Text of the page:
Instrumentation:    soprano, bass flute, bass clarinet/contrabass clarinet, percussionist, harp, piano, violin, viola, cello, and electronics

    Dedication:    For the Royaumont Voix Nouvelles Ensemble

    Commission & Awards:    Commissioned by Fondation Royaumont

    World Premiere:    Royaumont, Asnières-sur-Oise,
    Paris Region, France - Royamount Académie Voix Vouvelles Ensemble - September 8, 2017

    Purchasing information:    Digital Score PDF: $19.95, Score, Parts (RENTAL ONLY), and Max Patch: $109.95

    Contact:    jasontbuchanan[at]


ACTOR-NETWORK THEORY was commissioned by Fondation Royaumont and composed between April and August of 2017 for the Royaumont Académie Voix Nouvelles Ensemble’s instrumentation of soprano and mixed ensemble, with electronics.  The work is structured around two pages of text, culled from over 18,000 words generated by the DadaDodo engine, a class of program known as “dissociators” that “analyses texts for word probabilities, generating random sentences based on that.” The result is sometimes nonsensical, but often reveals intriguing alternative meanings or associations. These fragments were then composed into a linear blueprint, using the resulting speech patterns as a temporal framework. ANT was developed by Latour and others as an analytical tool to map and attempt to explain relationships and interactions between human and non-human ‘actors’, exploring how material-semiotic networks are formed, hold together, or fall apart. These networks are precarious, in that the exchange between nodes must be repeatedly ‘performed’ or the network will dissolve. In some ways, the transhumanist movement embodies ANT, which suggests that all nodes within a social network are ‘actors’, whether human or machine — a boundary that is increasingly blurred. Mutual interaction between these nodes creates a feedback loop, in which the technology we have developed begins to influence and change the human ‘actors’ participating in this system. Developments in technology and digital communication increasingly influence not only our relationships with one another, but our behavior as individuals and our interaction with the world. We are forced to consider to what degree we allow technology to mediate our presence with other humans, fundamentally challenging the ways in which we think about consciousness and our identity as human beings. As stated by Benjamin Piekut: “Networks are never simply language, never simply sound, never simply personal contacts, never simply practices and institutions, but rather a messy mix of all types of things”.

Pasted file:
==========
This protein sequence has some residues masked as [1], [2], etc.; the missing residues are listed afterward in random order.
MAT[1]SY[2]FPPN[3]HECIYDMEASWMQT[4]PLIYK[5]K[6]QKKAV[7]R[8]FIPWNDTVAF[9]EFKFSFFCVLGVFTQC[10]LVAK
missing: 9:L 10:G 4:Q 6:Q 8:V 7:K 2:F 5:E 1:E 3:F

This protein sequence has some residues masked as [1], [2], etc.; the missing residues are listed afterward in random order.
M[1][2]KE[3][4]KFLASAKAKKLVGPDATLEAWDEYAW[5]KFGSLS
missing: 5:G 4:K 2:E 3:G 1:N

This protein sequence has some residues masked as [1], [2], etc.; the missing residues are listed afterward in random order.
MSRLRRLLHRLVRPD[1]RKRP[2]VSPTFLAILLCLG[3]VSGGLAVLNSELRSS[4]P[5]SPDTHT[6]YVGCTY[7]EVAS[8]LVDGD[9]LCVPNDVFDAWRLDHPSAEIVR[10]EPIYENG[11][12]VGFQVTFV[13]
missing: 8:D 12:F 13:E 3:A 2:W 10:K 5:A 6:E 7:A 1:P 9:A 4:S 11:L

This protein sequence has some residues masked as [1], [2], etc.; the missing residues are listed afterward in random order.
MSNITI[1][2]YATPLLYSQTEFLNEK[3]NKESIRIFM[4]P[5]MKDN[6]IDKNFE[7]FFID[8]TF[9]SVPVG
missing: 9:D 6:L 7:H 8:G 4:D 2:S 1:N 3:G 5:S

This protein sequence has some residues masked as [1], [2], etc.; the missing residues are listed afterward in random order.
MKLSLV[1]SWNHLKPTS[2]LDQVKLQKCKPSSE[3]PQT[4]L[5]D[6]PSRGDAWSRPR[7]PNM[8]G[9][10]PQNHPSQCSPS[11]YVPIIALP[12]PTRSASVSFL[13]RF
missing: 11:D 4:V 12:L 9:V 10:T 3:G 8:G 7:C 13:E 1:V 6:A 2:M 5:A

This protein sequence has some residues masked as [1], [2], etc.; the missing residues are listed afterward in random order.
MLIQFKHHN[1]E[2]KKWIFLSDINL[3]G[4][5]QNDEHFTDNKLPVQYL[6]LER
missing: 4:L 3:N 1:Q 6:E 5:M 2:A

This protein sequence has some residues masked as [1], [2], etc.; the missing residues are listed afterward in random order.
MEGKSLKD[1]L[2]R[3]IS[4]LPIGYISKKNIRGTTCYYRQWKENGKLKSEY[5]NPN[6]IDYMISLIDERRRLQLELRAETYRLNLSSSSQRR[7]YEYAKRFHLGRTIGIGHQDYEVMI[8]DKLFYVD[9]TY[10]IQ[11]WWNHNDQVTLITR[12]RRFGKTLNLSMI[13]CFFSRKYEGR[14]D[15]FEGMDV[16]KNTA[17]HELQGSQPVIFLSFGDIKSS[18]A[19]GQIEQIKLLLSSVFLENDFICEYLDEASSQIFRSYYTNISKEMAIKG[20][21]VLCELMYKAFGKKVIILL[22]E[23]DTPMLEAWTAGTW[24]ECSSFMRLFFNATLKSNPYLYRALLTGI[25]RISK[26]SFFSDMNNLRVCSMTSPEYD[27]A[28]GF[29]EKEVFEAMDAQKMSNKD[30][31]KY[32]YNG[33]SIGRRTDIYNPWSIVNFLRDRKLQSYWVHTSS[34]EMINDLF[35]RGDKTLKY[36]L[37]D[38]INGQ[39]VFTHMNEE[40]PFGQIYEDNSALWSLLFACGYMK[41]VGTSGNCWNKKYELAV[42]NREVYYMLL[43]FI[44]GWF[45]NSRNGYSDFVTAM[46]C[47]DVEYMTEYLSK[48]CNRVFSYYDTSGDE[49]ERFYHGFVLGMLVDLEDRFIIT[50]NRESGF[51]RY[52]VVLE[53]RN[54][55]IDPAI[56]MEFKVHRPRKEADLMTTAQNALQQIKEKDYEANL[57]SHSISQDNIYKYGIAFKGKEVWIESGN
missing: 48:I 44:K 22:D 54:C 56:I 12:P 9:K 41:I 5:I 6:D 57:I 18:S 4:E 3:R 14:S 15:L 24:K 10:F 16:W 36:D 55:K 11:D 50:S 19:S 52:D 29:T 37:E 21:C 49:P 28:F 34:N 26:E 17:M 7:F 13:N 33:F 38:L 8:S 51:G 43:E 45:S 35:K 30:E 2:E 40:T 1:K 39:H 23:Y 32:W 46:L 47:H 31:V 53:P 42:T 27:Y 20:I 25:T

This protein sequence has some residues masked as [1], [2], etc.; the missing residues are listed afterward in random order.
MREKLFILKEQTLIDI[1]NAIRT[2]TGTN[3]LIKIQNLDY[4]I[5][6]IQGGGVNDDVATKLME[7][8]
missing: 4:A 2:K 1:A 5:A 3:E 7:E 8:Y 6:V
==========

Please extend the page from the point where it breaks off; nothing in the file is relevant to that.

August 08, 2017
Royaumont,  Asnières-sur-Oise, France